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December 13, 2017

What is a “Daughter of the American Colonists” ?

She is a person who, first of all, shares the devotion to her country and the principles upon which it was founded, that inspired her ancestors. She is a person who believes that the gifts of the past, both spiritual and material, should be preserved, and who has deep concerns for the welfare of the nation’s government and its people. The object of the Society is Patriotic, Historical, and Educational: to research the history and deeds of the American colonists, and to record and publish them; to commemorate deeds of colonial interest; to inculcate and foster love of the United States of America and its institutions by all its residents; and to obey its laws and venerate its flag, the emblem of its power and civic righteousness.

The Society was incorporated under the laws of the District of Columbia on April 25, 1921; and a Federal Charter was granted to the National Society by the Ninety eighth United States Congress as Public Law98-561 on October 30, 1984.

The objectives of DAC are fulfilled in many ways. Patriotism is shown through projects of the Flag of the United States of America Committee; the National Defense Committee; the Patriotic Education Committee, which works through schools and Naturalizations Courts; the Veterans’ Services Committee which, among other activities, encourages volunteer service in veterans hospitals; and the National Awards Committee, which provides annual gifts for achievement at the United States Service Academies across the country. State Societies and Chapters also present ROTC, American history, and citizenship awards through the work of this committee. Historical objectives are supported through the Colonial and Genealogical Records Committee, which preserves original records; the Historic Landmarks and Memorials Committee, which is responsible for locating and marking sites of historical importance; the Yorktown Day Association Committee, which participates in the annual commemoration of the surrender of General Cornwallis to the American and French forces in 1781; and the Cape Henry Commemoration Committee, which has an important part in the observance held every year at the site where English colonists on April 26, 1607, erected a cross before establishing the first permanent English settlement at Jamestown, Virginia, on May 13, 1607, in the name of King James I of England. Education is stressed through the American Indian Scholarship Committee, which solicits funds for use by American Indian students at Bacone College in Muskogee, Oklahoma. Other scholarships are awarded by the National Society at Iowa Wesleyan College, and by State Societies and Chapters at a number of other schools and colleges. Scholarship funds are given through the College of the Ozarks Committee. The National Defense and Patriotic Education Committees are also active in the Society’s educational endeavors. DAC members give thousands of volunteer hours to all these fine committees each year.

Golden Acorn members are those who join the Society from the age of 18 through the age of 35. They remain Golden Acorns until their 45th birthdays. These members have the privilege of serving as Pages at State and General Assemblies. Benefiting American Indians has always been the special project of the Golden Acorns Committee, and significant contributions have been made to the Bacone College Library in recent years as a result of this endeavor.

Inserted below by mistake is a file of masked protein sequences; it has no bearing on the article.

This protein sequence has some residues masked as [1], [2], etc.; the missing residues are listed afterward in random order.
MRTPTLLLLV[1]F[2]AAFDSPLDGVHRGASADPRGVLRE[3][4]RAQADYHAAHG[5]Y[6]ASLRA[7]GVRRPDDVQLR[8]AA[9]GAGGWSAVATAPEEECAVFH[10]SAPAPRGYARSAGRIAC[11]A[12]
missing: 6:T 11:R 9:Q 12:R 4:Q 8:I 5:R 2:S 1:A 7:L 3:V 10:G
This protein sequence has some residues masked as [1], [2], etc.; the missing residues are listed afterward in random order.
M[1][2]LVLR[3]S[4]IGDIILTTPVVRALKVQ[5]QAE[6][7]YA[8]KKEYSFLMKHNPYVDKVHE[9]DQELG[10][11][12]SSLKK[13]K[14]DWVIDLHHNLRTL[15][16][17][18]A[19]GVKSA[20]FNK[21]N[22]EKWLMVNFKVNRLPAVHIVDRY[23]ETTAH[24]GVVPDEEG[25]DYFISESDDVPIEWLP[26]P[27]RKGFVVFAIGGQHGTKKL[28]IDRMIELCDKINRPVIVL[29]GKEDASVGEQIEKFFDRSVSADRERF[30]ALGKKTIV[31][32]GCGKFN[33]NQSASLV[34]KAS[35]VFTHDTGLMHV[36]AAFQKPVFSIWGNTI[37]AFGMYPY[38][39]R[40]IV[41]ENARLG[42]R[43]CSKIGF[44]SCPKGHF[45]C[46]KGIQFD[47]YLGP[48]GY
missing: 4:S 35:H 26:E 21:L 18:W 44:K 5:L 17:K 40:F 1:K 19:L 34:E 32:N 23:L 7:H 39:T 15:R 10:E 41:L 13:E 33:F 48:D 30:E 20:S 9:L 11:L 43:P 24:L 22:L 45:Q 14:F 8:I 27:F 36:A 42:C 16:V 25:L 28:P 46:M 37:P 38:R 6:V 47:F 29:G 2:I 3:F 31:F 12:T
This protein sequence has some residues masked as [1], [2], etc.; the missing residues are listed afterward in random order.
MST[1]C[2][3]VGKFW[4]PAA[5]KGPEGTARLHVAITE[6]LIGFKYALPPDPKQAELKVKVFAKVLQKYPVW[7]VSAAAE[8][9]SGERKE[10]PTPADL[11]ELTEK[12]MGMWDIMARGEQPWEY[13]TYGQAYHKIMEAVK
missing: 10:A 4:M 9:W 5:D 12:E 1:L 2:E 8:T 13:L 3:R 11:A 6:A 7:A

A comprehensive National Yearbook is printed each year, and lineage books are published and placed in libraries throughout the country. The Society has an excellent genealogical library with many hundreds of books and manuscripts at National Headquarters, located at 2205 Massachusetts Avenue, N.W, on Embassy Row in Washington, D.C. This handsome building is furnished with authentic period pieces and has the air of a gracious private home. Here are an office, small meeting rooms, and comfortable quarters for the National President and other officers during National Board meetings. This building is ably maintained by the National Headquarters Committee and is opened to members during the General Assembly, held yearly in April and attended by members from across the country. Elections are held every third year.

Each National President has a special project to enhance the objectives of the Society. Recent projects have included funding of videotape documentaries for the Patrick Henry National Memorial; renovation and restoration of the National Headquarters; a statues of William Penn; renovation of the Bacone College dining hall and kitchen; and financial assistance for the education of Indian girls in nursing. Earlier projects provided a gateway and marker at Berkeley Plantation in Virginia, site of the first authorized Thanksgiving Day in America on December 4, 1619; an endowment fund to maintain National Headquarters; scholarships; and a microfilm fund for preservation of members’ lineage papers.

The DAC magazine, “The Colonial Courier”, is the official publication of the Society and is published three times a year. It contains articles relating to the activities of Chapters and State Societies, and of historical and genealogical interest. Copies are purchased by members and given to school, public, and university libraries.

The National Society Children of the American Colonists was founded in 1939 to train young people of both sexes in leadership and patriotism.

New members become part of a local Chapter, a State Society, and the National Society, which is one of the largest of the nation’s hereditary organizations.

Every member’s interest and participation is vital to aid the Society in continuing to move ahead and to grow in strength and achievement, in love of country, in historic preservation of a cherished heritage, and in education of all citizens in what the real America is, and what America stands for.